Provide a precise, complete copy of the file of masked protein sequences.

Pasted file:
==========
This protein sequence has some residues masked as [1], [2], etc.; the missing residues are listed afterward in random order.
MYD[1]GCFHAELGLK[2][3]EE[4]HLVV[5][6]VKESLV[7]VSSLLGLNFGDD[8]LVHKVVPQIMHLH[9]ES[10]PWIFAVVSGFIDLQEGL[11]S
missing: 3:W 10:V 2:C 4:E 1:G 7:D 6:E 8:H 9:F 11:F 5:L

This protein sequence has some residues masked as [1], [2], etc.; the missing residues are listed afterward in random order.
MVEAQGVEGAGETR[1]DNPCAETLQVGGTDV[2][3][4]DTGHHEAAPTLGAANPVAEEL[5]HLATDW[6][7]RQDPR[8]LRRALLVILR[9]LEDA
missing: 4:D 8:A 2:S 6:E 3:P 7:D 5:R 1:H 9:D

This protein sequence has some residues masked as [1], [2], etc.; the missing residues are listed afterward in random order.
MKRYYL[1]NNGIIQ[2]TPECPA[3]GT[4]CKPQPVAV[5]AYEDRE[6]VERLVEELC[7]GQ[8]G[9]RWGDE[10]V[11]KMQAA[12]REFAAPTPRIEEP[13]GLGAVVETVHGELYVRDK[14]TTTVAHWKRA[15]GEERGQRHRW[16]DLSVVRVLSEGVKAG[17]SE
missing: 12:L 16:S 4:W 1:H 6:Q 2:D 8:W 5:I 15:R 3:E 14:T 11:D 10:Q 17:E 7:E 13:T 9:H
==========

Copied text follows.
This protein sequence has some residues masked as [1], [2], etc.; the missing residues are listed afterward in random order.
MYD[1]GCFHAELGLK[2][3]EE[4]HLVV[5][6]VKESLV[7]VSSLLGLNFGDD[8]LVHKVVPQIMHLH[9]ES[10]PWIFAVVSGFIDLQEGL[11]S
missing: 3:W 10:V 2:C 4:E 1:G 7:D 6:E 8:H 9:F 11:F 5:L

This protein sequence has some residues masked as [1], [2], etc.; the missing residues are listed afterward in random order.
MVEAQGVEGAGETR[1]DNPCAETLQVGGTDV[2][3][4]DTGHHEAAPTLGAANPVAEEL[5]HLATDW[6][7]RQDPR[8]LRRALLVILR[9]LEDA
missing: 4:D 8:A 2:S 6:E 3:P 7:D 5:R 1:H 9:D

This protein sequence has some residues masked as [1], [2], etc.; the missing residues are listed afterward in random order.
MKRYYL[1]NNGIIQ[2]TPECPA[3]GT[4]CKPQPVAV[5]AYEDRE[6]VERLVEELC[7]GQ[8]G[9]RWGDE[10]V[11]KMQAA[12]REFAAPTPRIEEP[13]GLGAVVETVHGELYVRDK[14]TTTVAHWKRA[15]GEERGQRHRW[16]DLSVVRVLSEGVKAG[17]SE
missing: 12:L 16:S 4:W 1:H 6:Q 2:D 8:W 5:I 15:R 3:E 14:T 11:D 10:Q 17:E 7:E 13:T 9:H